If you receive a qualification from a membership organisation of the ISIA, you are entitled to work within any of the other ISIA countries. This gives you huge flexibility to travel, find work, and do enviable back-to-back winters.
There are some exceptions, such as France and Austria which have their own instructor education systems. France, in particular, requires (by law) a considerable amount of training and examination to qualify as an instructor. This makes it a very difficult country to start your instructor career in as it involves years of training.
Photo: these guys look happier than most to be heading to work don’t they?
Levels of Certification
Across the board there are different levels of certification under the ISIA.
This is the fundamentals course for anyone wishing to enter the snowsports instruction industry. Level 1 training takes you right back to the necessary basics to teach clients who have never before been on snow.
It can be eye-opening! You’ll cover guest service elements, safety, emergency situations, class handling, and overall improve your own skiing and riding ability. Once completed, you’ll be able to competently teach beginner through to intermediate skiers or snowboarders.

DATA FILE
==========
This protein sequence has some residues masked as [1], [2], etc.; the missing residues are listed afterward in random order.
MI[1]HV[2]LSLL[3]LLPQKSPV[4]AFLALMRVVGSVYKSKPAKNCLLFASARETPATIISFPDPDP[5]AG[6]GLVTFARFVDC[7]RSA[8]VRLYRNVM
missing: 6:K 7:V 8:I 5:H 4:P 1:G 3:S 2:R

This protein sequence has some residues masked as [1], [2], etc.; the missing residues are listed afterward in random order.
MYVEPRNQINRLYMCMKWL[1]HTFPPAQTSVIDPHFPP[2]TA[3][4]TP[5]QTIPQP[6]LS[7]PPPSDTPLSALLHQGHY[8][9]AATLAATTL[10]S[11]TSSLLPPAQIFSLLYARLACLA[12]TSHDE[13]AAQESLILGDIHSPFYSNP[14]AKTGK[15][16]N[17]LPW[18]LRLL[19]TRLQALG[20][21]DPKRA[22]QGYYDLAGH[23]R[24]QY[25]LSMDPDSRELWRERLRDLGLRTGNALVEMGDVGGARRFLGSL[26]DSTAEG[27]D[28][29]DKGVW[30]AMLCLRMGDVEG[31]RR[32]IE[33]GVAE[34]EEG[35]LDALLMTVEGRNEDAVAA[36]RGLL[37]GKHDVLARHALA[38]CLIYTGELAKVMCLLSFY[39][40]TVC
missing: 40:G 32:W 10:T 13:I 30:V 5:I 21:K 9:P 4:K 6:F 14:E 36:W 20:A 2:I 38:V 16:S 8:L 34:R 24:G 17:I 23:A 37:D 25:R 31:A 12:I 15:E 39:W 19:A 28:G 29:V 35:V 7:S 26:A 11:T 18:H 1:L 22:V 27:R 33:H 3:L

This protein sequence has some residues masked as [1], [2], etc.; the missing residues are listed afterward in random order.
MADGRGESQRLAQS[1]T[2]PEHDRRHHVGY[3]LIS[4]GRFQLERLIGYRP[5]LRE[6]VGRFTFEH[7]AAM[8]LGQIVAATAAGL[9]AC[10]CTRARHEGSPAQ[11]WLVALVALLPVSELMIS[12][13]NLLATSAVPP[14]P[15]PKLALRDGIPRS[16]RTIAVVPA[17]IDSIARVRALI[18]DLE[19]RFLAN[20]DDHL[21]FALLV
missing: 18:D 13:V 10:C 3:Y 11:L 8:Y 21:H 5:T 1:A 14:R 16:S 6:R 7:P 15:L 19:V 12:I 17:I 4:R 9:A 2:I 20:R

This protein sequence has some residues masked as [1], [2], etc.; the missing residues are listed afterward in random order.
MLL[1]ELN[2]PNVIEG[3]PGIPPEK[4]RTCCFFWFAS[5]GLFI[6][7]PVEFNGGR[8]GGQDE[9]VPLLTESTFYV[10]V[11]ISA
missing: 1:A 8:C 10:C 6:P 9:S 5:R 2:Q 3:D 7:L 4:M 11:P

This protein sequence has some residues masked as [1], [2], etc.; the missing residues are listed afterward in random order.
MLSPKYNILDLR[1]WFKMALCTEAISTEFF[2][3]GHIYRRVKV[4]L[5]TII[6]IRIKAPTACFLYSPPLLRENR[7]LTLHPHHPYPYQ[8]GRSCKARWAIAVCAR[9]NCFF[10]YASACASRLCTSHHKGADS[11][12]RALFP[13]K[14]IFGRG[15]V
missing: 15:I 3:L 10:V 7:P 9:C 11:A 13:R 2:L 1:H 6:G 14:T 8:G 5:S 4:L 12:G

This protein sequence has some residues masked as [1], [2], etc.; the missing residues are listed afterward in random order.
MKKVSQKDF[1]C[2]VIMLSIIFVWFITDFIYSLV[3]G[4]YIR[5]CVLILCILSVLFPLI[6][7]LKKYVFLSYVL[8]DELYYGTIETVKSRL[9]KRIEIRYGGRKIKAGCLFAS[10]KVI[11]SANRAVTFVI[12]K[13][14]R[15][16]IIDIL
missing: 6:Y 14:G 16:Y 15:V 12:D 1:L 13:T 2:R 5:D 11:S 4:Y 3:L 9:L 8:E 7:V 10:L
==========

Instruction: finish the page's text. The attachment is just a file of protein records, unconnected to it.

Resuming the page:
The Level 1 exam is generally over three to five days and has two components: your own skiing or riding ability; and on-hill teaching ability.
Level 2 training builds on the fundamental skills learnt in level 1 with the aim of teaching intermediate to advanced clients. You’ll progress to teaching and riding on varied levels of terrain and also start building up a ‘toolbox’ of methods to assist when instructing. The exam format varies but will include both teach and riding components.
Level 3 training is for instructors who want to progress to teaching advanced and expert clients and in all-mountain situations.
Level 4/Trainer Certification
Considered the highest level of certification under the ISIA, level 4 is for those who wish to train staff and candidates going for their Level 1 and 2 certifications.